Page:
Australian Psychologist Russ Harris employs the acronym “DRAIN”(1), to describe five processes guaranteed to drain all the vitality and intimacy out of our intimate relationships.
“D” stands for Disconnection
Usually when somebody hurts us (especially if it is our partner), we withdraw from them. This is quite natural and understandable – it can help the other person know that we are hurt and hopefully they will come looking for us, apologise and work things out with us.
But we can get stuck in this withdrawal or disconnection. Disconnection can become our permanent posture in regard to our partner; when this happens, love can wither and die.
“R” is for Reactivity
Again, it is understandable that we can react angrily if our partner does something that displeases us – especially if we think it was deliberate. But we can be way too touchy, reacting angrily to the slightest provocation. When we do this escalations are usually inevitable, and when escalations happen, nothing can be solved or achieved – we are caught up in a power struggle where both partners lose.
Couples who are highly reactive rarely work through the problems and obstacles that inevitably arise in a long term relationship.
“A” is for Avoidance
Sometimes it can be a good idea to avoid bringing up a difficult issue with our partner. We may sense that they are too tired or distracted, or not in the right mood to constructively communicate about a difficult issue. B
However if we never address difficult issues because we are too afraid of rocking the boat, then two things can happen – resentment builds within us, and secondly our relationship becomes progressively more and more shallow.
We can sometimes make the mistake of building negative cases against our partner in our own mind – going over and over arguments; the awful things that our partner may have said; never forgiving, opening all the old wounds and letting them constantly bleed.
You know you’re probably doing this when you have an argument with your partner about something specific, and all of a sudden you begin to “throw in the kitchen sink” of everything nasty thing she or he has done or said over the last 10 years.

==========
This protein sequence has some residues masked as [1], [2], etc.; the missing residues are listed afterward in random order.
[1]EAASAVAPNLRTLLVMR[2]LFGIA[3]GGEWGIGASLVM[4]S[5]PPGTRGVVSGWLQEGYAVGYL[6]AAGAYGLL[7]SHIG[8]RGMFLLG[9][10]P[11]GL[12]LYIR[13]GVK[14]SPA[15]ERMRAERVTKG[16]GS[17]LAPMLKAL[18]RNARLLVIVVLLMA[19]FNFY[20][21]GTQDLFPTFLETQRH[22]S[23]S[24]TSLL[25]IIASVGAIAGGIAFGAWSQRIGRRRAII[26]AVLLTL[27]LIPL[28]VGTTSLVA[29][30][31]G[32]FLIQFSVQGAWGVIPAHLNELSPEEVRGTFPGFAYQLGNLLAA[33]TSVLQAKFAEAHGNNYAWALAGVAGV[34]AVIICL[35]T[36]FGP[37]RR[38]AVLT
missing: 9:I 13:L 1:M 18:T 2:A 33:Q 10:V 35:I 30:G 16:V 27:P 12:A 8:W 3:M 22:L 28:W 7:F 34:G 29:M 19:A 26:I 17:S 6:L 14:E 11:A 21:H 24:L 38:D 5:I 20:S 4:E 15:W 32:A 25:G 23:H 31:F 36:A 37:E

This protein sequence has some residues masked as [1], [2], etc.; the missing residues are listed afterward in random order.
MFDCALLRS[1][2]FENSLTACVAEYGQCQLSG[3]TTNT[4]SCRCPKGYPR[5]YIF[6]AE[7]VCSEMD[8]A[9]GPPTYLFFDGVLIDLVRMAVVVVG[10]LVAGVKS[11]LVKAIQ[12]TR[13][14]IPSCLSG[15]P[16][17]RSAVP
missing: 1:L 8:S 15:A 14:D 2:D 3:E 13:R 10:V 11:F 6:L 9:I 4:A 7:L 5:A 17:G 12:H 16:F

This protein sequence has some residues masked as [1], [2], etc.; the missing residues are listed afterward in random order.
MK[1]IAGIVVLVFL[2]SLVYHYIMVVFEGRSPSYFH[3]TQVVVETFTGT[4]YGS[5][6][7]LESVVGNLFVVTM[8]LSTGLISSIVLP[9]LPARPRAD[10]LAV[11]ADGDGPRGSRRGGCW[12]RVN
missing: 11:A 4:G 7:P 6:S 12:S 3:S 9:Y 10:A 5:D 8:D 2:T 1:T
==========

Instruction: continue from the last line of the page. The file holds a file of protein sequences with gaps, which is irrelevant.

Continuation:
“N” is for Neglecting your Values
What this means is that we act in ways that are completely contrary to what we want to be as a partner to someone else. Most of us want to be kind, compassionate, supportive, sensual, generous, humorous etc in our relationship; but instead we can find ourselves being selfish, mean-spirited, critical/ cold, manipulative etc. Our excuse for this is that we would not neglect our values if our partner wasn’t such a bitch or a pig.
The truth is that if we live out our values, irrespective of our partner’s behaviour, then it is highly likely that our partner will respond in kind – a positive feedback loop comes into play.
Ditch the DRAINs in your relationship!
These are the five main processes that Russ Harris identifies as barriers to intimacy. If you detect any of these in your own behaviour, it may be a good idea to make a therapy appointment, to work out alternative, more constructive ways of relating, to your partner.
Author: Matthew Ryan, B Psych (Hons), MA (Marriage & Family Therapy).
Matt Ryan is a senior psychologist with over 25 years of experience, and has seen great success in helping couples to enhance their relationship, and work through their problems and difficulties.
To book an appointment with Matthew Ryan call 1800 877 924 or book online today!
Harris, Russ. (2009) ACT with Love: stop struggling, reconcile differences, and strengthen your relationship with acceptance and commitment therapy. Oakland, CA, USA: New Harbinger.